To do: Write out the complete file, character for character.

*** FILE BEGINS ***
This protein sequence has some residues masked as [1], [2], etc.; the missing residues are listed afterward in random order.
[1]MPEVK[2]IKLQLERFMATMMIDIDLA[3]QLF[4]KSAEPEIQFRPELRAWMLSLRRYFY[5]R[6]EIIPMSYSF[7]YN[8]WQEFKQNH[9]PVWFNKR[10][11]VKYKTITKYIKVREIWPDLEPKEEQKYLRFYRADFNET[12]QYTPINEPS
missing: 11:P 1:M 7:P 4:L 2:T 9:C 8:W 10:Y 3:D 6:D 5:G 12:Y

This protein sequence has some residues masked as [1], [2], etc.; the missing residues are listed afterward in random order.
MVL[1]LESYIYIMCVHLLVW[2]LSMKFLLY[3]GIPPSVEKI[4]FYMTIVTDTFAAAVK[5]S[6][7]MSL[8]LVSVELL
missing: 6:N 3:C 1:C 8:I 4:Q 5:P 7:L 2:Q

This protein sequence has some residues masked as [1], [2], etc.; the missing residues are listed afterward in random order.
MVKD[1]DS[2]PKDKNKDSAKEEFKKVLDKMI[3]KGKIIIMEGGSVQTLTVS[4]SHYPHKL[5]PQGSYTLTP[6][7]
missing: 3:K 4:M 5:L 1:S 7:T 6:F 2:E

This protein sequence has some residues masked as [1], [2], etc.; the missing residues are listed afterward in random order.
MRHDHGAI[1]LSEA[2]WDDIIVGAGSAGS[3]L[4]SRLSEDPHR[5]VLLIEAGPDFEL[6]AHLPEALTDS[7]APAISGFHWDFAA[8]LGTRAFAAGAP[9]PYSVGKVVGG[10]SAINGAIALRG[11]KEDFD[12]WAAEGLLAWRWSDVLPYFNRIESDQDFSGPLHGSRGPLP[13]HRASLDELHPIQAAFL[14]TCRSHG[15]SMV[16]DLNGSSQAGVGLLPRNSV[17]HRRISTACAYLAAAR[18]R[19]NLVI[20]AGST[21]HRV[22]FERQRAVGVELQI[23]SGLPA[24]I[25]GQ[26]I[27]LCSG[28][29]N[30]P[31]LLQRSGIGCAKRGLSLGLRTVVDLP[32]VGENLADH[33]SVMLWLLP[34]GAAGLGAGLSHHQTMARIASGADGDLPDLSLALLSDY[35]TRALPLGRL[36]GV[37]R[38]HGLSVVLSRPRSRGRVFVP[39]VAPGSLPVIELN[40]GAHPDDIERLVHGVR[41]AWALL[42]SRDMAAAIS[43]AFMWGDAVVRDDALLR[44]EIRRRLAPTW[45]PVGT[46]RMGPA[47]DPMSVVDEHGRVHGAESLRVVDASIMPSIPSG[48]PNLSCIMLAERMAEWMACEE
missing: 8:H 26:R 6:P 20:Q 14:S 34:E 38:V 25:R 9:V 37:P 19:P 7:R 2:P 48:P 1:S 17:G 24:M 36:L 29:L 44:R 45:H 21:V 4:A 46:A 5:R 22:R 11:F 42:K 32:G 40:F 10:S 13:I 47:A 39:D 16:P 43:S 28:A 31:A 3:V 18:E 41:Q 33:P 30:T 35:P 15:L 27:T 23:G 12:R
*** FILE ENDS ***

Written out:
This protein sequence has some residues masked as [1], [2], etc.; the missing residues are listed afterward in random order.
[1]MPEVK[2]IKLQLERFMATMMIDIDLA[3]QLF[4]KSAEPEIQFRPELRAWMLSLRRYFY[5]R[6]EIIPMSYSF[7]YN[8]WQEFKQNH[9]PVWFNKR[10][11]VKYKTITKYIKVREIWPDLEPKEEQKYLRFYRADFNET[12]QYTPINEPS
missing: 11:P 1:M 7:P 4:L 2:T 9:C 8:W 10:Y 3:D 6:D 5:G 12:Y

This protein sequence has some residues masked as [1], [2], etc.; the missing residues are listed afterward in random order.
MVL[1]LESYIYIMCVHLLVW[2]LSMKFLLY[3]GIPPSVEKI[4]FYMTIVTDTFAAAVK[5]S[6][7]MSL[8]LVSVELL
missing: 6:N 3:C 1:C 8:I 4:Q 5:P 7:L 2:Q

This protein sequence has some residues masked as [1], [2], etc.; the missing residues are listed afterward in random order.
MVKD[1]DS[2]PKDKNKDSAKEEFKKVLDKMI[3]KGKIIIMEGGSVQTLTVS[4]SHYPHKL[5]PQGSYTLTP[6][7]
missing: 3:K 4:M 5:L 1:S 7:T 6:F 2:E

This protein sequence has some residues masked as [1], [2], etc.; the missing residues are listed afterward in random order.
MRHDHGAI[1]LSEA[2]WDDIIVGAGSAGS[3]L[4]SRLSEDPHR[5]VLLIEAGPDFEL[6]AHLPEALTDS[7]APAISGFHWDFAA[8]LGTRAFAAGAP[9]PYSVGKVVGG[10]SAINGAIALRG[11]KEDFD[12]WAAEGLLAWRWSDVLPYFNRIESDQDFSGPLHGSRGPLP[13]HRASLDELHPIQAAFL[14]TCRSHG[15]SMV[16]DLNGSSQAGVGLLPRNSV[17]HRRISTACAYLAAAR[18]R[19]NLVI[20]AGST[21]HRV[22]FERQRAVGVELQI[23]SGLPA[24]I[25]GQ[26]I[27]LCSG[28][29]N[30]P[31]LLQRSGIGCAKRGLSLGLRTVVDLP[32]VGENLADH[33]SVMLWLLP[34]GAAGLGAGLSHHQTMARIASGADGDLPDLSLALLSDY[35]TRALPLGRL[36]GV[37]R[38]HGLSVVLSRPRSRGRVFVP[39]VAPGSLPVIELN[40]GAHPDDIERLVHGVR[41]AWALL[42]SRDMAAAIS[43]AFMWGDAVVRDDALLR[44]EIRRRLAPTW[45]PVGT[46]RMGPA[47]DPMSVVDEHGRVHGAESLRVVDASIMPSIPSG[48]PNLSCIMLAERMAEWMACEE
missing: 8:H 26:R 6:P 20:Q 14:S 34:E 38:V 25:R 9:V 37:P 19:P 7:R 2:P 48:P 1:S 17:G 24:M 36:L 29:L 44:R 45:H 21:V 4:A 46:A 5:R 22:R 11:F 42:K 32:G 40:F 10:S 13:I 47:A 39:D 16:P 43:S 28:A 31:A 3:V 18:E 41:Q 33:P 30:T 35:P 15:L 27:T 23:G 12:R